A friend has asked the origin of the phrase "raining cats and dogs." It is such a strange phrase that you might think that it would be easy to locate its first use and the meaning. Wrong! Sites such as World Wide Words make a valiant try but don't seem to come up with a satisfactory answer.
According to the Web site Takeourwordforit.com:
"There are several other Web sites that make a stab at finding the answer. The most satisfactory one is: The origins of this curious phrase, which originated in the 17th century, have been lost, but the current accepted theory is that, due to the primitive drainage systems used in the 17th century, a heavy rainstorm could cause gutters to overflow with much debris, including garbage, sewage, and dead animals. Other possibilities include the notion that a severe storm could be considered similar to cats and dogs fighting, or that in Northern European mythology, it is believed that cats influence the weather and dogs represent wind."
There is no hard evidence for these theories and actually they seem a bit improbable. The search for the answer to my friend's question is a reminder that sometimes there is no answer to our questions.
Those of you who like etymology might like these Web pages also: Animal Planet, The Phrase Finder and, of course, our old friend World Wide Words.
BBC2 and the Oxford English Dictionary have been running a six-part series "Balderdash and Piffle." On this program the OED has appealed for help in finding the origins and the date of the first usage of 50 words. With some possible memories of "The Professor and the Madman," the public has responded and changes have been made in the OED. "Balderdash" has been so popular that a new series is being produced and will be ready at Eastertime. Then perhaps we can help find earlier dates for words than the word-hunters have yet discovered.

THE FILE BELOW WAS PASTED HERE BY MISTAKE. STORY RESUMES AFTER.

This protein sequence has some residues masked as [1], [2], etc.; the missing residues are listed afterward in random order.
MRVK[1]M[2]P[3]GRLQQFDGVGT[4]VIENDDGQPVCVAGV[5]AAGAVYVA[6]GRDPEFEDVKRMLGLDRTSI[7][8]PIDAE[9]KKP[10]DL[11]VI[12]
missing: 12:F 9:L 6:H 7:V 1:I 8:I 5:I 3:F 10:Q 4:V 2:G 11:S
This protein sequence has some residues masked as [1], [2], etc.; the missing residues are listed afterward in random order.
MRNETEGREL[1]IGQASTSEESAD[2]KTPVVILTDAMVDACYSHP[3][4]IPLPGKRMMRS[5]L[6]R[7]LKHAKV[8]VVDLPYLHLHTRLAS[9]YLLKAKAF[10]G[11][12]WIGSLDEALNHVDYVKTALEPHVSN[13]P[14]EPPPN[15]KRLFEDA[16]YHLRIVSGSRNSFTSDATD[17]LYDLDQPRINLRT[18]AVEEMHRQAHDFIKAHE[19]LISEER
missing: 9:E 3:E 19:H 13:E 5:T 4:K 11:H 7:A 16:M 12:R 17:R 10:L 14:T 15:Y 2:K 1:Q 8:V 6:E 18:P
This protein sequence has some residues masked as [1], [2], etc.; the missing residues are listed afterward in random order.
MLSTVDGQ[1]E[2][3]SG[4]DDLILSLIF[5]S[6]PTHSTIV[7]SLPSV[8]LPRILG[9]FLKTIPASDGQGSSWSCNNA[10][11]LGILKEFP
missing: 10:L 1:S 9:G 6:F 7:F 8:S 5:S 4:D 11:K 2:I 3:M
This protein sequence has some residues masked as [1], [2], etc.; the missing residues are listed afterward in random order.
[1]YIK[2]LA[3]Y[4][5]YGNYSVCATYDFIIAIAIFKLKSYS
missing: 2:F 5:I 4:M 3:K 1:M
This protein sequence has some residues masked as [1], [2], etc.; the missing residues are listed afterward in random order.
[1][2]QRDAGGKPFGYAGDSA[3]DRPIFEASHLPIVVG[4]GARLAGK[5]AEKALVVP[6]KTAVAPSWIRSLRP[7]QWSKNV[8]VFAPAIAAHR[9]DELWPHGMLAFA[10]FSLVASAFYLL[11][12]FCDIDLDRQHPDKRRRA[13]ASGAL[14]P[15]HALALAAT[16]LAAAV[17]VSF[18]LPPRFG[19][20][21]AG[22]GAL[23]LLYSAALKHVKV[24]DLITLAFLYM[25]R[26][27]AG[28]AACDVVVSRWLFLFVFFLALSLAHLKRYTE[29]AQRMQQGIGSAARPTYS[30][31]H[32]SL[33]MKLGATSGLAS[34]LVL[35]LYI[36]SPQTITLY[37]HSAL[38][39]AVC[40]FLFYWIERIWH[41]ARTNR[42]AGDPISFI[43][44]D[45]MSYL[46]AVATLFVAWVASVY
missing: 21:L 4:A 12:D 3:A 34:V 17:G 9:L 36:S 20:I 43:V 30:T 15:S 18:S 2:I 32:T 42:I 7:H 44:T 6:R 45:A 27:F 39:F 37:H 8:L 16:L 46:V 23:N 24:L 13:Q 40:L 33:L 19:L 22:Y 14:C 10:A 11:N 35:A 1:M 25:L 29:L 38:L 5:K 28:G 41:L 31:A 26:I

Here are some samples of the words the OED wants to date correctly:
moony, moonie 
mullet (hairstyle) 
Also, the dictionary editors are always looking for new words "that aren't in the OED but should be." If you know such a word, the editors ask that you send it and the evidence of it to firstname.lastname@example.org or by old-fashioned mail to BBC Word Hunt, 132 Grafton Road, London NW5 4BA, England.
Let Rosie hear from you by mail (1707 Summit Ave., Suite 201, Richmond, VA 23230); by e-mail (email@example.com); or by telephone (358-0825).
Style Weekly's mission is to provide smart, witty and tenacious coverage of Richmond. Our editorial team strives to reveal Richmond's true identity through unflinching journalism, incisive writing, thoughtful criticism, arresting photography and sophisticated presentation.
We make sense of the news; pursue those in power; explore the city's arts and culture; open windows on provocative ideas; and help readers know Richmond through its people. We give readers the information to make intelligent decisions.